Wikijunior:Summer Flowers of Northern New England/Mitchella repens

 
 
Partridge Berry
(Mitchella repens)
The flowers grow in pairs
Note the two "eyes" on the berry
Description:
Partridge Berry is a vine that does not climb, but rather creeps along the ground. It is an evergreen, so if you venture into the woods when the snow is melting, you might see some greenery. Melting snow can form pools of water which cover the Partridge Berries. The Partridge Berry doesn't seem to mind though.

The leaves grow in pairs on the vine, one on each side. The leaves are shiny with smooth edges. Most of the leaf is a very dark green, but it has light green veins that run through it.

Partridge Berries make flowers in pairs along the length of the vine. The two flowers in each pair are joined to one another at their base. Each flower has four petals and is covered with hair.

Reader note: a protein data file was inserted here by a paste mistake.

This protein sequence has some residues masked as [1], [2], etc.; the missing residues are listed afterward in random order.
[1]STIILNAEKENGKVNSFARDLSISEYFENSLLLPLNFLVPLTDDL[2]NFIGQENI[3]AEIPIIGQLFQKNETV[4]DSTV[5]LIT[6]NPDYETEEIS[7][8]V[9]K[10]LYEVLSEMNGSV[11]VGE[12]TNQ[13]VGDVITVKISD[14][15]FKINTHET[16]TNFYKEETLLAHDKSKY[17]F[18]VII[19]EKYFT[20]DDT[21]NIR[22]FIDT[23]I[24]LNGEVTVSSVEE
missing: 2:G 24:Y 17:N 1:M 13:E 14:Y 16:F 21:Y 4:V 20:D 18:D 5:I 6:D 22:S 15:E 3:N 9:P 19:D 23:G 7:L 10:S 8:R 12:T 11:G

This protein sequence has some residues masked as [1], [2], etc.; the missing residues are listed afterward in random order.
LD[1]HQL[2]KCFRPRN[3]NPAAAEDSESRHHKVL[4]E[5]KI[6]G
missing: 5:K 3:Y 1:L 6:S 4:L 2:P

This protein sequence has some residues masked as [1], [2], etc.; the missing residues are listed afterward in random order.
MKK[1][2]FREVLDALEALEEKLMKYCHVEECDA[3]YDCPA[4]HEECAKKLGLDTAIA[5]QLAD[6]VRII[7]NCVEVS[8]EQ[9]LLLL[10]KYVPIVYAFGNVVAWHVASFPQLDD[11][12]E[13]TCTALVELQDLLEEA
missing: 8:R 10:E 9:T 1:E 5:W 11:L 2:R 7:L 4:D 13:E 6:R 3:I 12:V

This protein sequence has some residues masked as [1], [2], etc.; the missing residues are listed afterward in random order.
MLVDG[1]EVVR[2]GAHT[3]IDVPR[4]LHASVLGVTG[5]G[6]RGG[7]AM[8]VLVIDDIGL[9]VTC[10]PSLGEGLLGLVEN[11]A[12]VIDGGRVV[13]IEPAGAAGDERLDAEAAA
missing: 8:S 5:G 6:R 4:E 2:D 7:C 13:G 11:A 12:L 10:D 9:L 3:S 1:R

The berries have two little "eyes" on them, which leads some people to call it "Two-eyed Berry." You can eat these berries, but they are very bland, having almost no taste at all. But that doesn't stop birds and animals from eating them – they seem to love them!

Quick Facts:
The two flowers eventually fuse together to form one berry. The two eyes are from the two flowers.

The vine creeps along the ground
Last modified on 7 July 2010, at 18:37